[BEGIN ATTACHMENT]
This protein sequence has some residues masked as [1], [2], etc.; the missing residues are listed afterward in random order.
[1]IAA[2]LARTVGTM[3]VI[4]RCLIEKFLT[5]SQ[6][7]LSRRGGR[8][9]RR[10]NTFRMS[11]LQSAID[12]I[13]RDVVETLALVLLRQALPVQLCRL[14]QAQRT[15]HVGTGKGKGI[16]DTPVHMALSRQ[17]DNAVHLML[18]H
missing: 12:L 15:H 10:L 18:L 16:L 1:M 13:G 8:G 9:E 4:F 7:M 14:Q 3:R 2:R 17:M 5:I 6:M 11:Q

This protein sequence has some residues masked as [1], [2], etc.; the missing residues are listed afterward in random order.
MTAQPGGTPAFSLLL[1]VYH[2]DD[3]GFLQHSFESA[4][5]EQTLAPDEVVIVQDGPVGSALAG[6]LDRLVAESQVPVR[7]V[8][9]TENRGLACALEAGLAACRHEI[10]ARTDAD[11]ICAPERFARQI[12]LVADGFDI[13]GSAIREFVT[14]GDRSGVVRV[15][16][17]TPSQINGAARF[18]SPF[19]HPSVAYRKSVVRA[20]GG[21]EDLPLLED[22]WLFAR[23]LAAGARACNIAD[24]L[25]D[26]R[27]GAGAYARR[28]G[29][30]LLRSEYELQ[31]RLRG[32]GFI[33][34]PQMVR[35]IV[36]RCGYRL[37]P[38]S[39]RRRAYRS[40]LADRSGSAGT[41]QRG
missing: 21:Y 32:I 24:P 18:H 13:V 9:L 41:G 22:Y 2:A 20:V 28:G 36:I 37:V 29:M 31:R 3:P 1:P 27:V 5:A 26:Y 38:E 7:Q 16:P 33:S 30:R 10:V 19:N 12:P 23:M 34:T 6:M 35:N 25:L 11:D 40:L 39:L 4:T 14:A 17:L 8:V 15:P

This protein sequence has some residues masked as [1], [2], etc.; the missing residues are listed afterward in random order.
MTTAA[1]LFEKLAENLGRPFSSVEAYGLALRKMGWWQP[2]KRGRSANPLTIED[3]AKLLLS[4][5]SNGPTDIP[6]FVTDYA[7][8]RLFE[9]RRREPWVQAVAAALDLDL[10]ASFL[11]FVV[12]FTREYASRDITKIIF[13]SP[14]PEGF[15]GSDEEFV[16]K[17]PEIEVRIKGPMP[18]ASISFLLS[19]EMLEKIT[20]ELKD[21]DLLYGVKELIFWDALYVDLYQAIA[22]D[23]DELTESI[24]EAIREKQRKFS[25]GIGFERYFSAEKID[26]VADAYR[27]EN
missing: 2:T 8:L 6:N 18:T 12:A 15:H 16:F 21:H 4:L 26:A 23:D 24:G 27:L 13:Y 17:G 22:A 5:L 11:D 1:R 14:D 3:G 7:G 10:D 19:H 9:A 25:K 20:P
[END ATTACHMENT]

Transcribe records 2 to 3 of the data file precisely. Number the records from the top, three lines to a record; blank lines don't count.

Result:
This protein sequence has some residues masked as [1], [2], etc.; the missing residues are listed afterward in random order.
MTAQPGGTPAFSLLL[1]VYH[2]DD[3]GFLQHSFESA[4][5]EQTLAPDEVVIVQDGPVGSALAG[6]LDRLVAESQVPVR[7]V[8][9]TENRGLACALEAGLAACRHEI[10]ARTDAD[11]ICAPERFARQI[12]LVADGFDI[13]GSAIREFVT[14]GDRSGVVRV[15][16][17]TPSQINGAARF[18]SPF[19]HPSVAYRKSVVRA[20]GG[21]EDLPLLED[22]WLFAR[23]LAAGARACNIAD[24]L[25]D[26]R[27]GAGAYARR[28]G[29][30]LLRSEYELQ[31]RLRG[32]GFI[33][34]PQMVR[35]IV[36]RCGYRL[37]P[38]S[39]RRRAYRS[40]LADRSGSAGT[41]QRG
missing: 21:Y 32:I 24:P 18:H 13:V 9:L 41:G 22:Y 2:A 20:V 28:G 36:I 37:V 29:M 31:R 3:P 1:P 27:V 5:A 26:Y 38:E 7:Q 16:P 33:S 30:R 10:V 19:N 12:P 23:M 34:T 6:M 35:N 25:L 11:D 40:L 39:L 4:T 14:A 17:L 8:V 15:P

This protein sequence has some residues masked as [1], [2], etc.; the missing residues are listed afterward in random order.
MTTAA[1]LFEKLAENLGRPFSSVEAYGLALRKMGWWQP[2]KRGRSANPLTIED[3]AKLLLS[4][5]SNGPTDIP[6]FVTDYA[7][8]RLFE[9]RRREPWVQAVAAALDLDL[10]ASFL[11]FVV[12]FTREYASRDITKIIF[13]SP[14]PEGF[15]GSDEEFV[16]K[17]PEIEVRIKGPMP[18]ASISFLLS[19]EMLEKIT[20]ELKD[21]DLLYGVKELIFWDALYVDLYQAIA[22]D[23]DELTESI[24]EAIREKQRKFS[25]GIGFERYFSAEKID[26]VADAYR[27]EN
missing: 2:T 8:L 6:N 18:T 12:A 15:H 16:F 21:H 4:L 26:A 23:D 24:G 27:L 13:Y 17:G 22:A 5:L 11:D 1:R 14:D 3:G 7:G 10:D 19:H 9:A 25:K 20:P